All About Hickory Wood for Butcher Blocks: Hickory Wood Stats

When it comes to durability and a distinct aesthetic appeal, one of our favorite butcher block woods is hickory.

In fact, hickory wood often tops the list for woodworkers, chefs, and home renovators alike. Hickory butcher block is meticulously crafted from the hickory tree, a member of the Carya genus. This wood type is revered for its hardness, shock resistance, and intricate grain patterns.

Whether you're crafting furniture, installing hardwood flooring, or even considering a hickory butcher block countertops for your kitchen, it's helpful to understand the different species of hickory and their unique properties. Here are some hickory wood stats to know:

Hickory Wood Species

There are 18 known species of hickory in the world, with 15 native to North America and 3 to East Asia. Species of hickory include the Carya texana (black hickory), Carya floridana (scrub hickory), Carya glabra (pignut hickory), Carya laciniosa (shellbark hickory), Carya myristiciformis (nutmeg hickory), Carya ovalis (red hickory), Carya ovata (shagbark hickory), Carya pallida (sand/pale hickory), etc.

Here are a handful of North American-native hickory wood species that may be used for butcher block craftsmanship or other types of applications:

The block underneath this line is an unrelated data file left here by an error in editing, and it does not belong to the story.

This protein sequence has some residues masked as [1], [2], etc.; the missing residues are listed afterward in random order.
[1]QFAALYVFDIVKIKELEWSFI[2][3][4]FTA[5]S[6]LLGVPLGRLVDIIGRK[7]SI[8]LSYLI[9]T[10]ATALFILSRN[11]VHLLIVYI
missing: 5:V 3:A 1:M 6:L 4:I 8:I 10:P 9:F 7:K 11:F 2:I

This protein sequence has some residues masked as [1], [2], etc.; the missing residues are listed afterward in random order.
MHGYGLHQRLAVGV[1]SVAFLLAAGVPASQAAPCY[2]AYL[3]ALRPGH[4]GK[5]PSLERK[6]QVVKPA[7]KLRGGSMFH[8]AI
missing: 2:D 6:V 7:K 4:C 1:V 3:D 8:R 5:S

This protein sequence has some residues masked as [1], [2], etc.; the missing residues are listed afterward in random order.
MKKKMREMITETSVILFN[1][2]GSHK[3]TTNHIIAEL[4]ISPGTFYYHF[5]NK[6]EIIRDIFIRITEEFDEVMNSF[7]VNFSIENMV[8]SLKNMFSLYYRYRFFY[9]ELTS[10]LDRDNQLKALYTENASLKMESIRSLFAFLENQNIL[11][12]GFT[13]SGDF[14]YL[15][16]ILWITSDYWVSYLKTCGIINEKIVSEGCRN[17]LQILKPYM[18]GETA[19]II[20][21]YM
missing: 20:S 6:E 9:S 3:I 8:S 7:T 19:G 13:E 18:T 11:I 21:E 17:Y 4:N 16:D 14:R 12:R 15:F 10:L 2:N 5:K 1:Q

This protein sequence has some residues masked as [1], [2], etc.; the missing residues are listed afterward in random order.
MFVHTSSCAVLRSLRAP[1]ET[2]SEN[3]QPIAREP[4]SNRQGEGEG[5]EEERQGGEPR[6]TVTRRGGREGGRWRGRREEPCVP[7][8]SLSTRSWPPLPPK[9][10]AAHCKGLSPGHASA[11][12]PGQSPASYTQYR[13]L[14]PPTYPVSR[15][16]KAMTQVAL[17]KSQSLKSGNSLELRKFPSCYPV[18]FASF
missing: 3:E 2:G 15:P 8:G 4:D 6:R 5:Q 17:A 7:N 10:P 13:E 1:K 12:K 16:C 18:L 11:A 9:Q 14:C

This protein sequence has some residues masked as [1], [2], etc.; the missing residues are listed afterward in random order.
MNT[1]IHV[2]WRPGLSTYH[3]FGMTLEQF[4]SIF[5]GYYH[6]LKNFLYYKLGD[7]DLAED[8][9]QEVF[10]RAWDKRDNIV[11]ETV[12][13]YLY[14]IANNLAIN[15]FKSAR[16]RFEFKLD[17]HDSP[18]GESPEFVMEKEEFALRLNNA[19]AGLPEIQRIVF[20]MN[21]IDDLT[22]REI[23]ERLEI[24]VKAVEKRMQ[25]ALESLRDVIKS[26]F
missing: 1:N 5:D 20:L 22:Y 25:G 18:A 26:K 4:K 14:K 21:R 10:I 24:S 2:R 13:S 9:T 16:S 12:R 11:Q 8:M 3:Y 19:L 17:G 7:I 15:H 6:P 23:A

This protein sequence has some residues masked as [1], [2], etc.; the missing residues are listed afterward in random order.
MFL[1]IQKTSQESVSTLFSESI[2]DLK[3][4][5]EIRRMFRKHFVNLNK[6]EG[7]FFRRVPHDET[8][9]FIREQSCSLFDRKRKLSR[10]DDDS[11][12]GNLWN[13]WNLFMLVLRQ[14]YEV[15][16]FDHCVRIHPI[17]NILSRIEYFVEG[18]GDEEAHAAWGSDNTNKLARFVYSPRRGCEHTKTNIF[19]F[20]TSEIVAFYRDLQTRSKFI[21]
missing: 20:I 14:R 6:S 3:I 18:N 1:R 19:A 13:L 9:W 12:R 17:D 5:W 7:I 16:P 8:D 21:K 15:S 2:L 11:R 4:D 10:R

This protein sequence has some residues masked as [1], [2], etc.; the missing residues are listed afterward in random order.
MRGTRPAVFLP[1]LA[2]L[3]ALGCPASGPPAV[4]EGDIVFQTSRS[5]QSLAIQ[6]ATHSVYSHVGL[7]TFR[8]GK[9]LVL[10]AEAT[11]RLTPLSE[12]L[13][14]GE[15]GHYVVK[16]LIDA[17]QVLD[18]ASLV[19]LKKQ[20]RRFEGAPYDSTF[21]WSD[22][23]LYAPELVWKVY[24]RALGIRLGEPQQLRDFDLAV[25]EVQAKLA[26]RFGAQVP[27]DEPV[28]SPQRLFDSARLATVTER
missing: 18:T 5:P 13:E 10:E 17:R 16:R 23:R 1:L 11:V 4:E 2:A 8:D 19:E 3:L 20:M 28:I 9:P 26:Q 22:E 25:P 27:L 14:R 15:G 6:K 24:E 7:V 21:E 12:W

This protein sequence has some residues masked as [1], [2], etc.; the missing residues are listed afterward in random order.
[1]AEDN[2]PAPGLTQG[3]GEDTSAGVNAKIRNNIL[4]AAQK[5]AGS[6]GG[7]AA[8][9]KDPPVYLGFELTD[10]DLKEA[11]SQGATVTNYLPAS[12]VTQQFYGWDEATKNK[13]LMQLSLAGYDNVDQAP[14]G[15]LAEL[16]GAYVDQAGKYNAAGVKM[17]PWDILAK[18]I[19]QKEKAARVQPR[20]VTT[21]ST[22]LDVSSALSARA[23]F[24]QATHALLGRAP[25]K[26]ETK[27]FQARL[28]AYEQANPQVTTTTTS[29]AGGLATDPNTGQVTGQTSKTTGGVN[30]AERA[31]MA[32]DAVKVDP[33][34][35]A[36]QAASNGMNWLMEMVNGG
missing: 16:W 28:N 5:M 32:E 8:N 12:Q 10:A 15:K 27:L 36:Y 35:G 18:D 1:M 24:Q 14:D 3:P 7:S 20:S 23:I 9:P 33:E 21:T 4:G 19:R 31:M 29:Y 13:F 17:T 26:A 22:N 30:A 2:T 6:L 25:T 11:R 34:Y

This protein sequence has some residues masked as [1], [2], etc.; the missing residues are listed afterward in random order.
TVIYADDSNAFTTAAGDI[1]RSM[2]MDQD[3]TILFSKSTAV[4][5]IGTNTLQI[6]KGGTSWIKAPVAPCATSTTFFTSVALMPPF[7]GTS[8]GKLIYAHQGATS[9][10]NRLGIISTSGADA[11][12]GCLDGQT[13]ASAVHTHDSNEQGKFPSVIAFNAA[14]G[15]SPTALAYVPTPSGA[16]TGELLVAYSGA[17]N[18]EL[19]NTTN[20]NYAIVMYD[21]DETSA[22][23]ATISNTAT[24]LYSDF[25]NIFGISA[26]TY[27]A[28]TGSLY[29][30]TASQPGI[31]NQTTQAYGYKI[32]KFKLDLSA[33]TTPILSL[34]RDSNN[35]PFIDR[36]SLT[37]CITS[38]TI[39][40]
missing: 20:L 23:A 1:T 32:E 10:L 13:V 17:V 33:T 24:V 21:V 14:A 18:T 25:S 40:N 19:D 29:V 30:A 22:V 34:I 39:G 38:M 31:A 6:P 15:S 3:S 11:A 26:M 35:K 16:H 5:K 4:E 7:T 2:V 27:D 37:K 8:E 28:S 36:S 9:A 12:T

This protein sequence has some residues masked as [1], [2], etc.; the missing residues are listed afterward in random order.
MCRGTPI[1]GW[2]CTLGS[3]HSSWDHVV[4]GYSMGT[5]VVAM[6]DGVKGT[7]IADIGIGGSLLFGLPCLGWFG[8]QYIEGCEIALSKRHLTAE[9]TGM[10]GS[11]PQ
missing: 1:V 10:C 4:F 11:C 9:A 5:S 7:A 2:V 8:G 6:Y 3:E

Shagbark Hickory (Carya ovata)

Native to the Eastern United States, Shagbark hickory has a light to medium brown coloration and a coarse texture. It earned its name thanks its shaggy bark, which peels away in large pieces. The Shagbark hickory tree can grow to heights of 60 to 80 feet and can tolerate a wide range of weather conditions.

  • Location: Eastern United States
  • Wood Characteristics: Light to medium brown color, coarse texture, and straight grain
  • Common Uses: Tool handles, cabinetry, flooring, and rustic furniture
  • Durability: Highly durable and resistant to wear

Pignut Hickory (Carya glabra)

Also mainly found in the Eastern United States, the Pignut hickory is a dark-gray colored tree that can reach 50 to 60 feet in height and is hardy in most soil conditions, including salty soil and drought.

  • Location: Eastern United States
  • Wood Characteristics: Light to medium brown with slightly reddish hues
  • Common Uses: Furniture, cabinetry, and some musical instruments
  • Durability: Similar to Shagbark Hickory in terms of hardness and wear resistance